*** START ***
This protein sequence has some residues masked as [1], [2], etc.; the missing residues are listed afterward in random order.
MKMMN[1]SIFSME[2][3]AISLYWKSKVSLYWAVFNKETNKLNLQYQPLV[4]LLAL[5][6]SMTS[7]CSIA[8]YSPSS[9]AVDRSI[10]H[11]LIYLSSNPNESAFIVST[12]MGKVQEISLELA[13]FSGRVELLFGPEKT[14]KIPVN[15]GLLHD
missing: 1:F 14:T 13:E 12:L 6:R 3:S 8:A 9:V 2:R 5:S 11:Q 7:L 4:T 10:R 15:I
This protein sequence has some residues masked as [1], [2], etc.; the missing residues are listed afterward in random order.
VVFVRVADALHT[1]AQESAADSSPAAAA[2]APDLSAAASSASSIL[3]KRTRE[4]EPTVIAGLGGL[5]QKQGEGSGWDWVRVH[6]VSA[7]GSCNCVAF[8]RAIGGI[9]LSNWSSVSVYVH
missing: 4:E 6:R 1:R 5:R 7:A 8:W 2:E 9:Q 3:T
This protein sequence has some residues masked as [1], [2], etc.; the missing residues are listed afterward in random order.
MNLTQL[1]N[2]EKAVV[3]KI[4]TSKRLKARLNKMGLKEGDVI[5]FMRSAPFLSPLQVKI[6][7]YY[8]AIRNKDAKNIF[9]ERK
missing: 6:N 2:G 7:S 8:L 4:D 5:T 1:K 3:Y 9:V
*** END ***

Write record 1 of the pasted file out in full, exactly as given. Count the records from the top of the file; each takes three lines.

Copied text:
This protein sequence has some residues masked as [1], [2], etc.; the missing residues are listed afterward in random order.
MKMMN[1]SIFSME[2][3]AISLYWKSKVSLYWAVFNKETNKLNLQYQPLV[4]LLAL[5][6]SMTS[7]CSIA[8]YSPSS[9]AVDRSI[10]H[11]LIYLSSNPNESAFIVST[12]MGKVQEISLELA[13]FSGRVELLFGPEKT[14]KIPVN[15]GLLHD
missing: 1:F 14:T 13:E 12:L 6:R 3:S 8:A 9:V 2:R 5:S 11:Q 7:L 4:T 10:R 15:I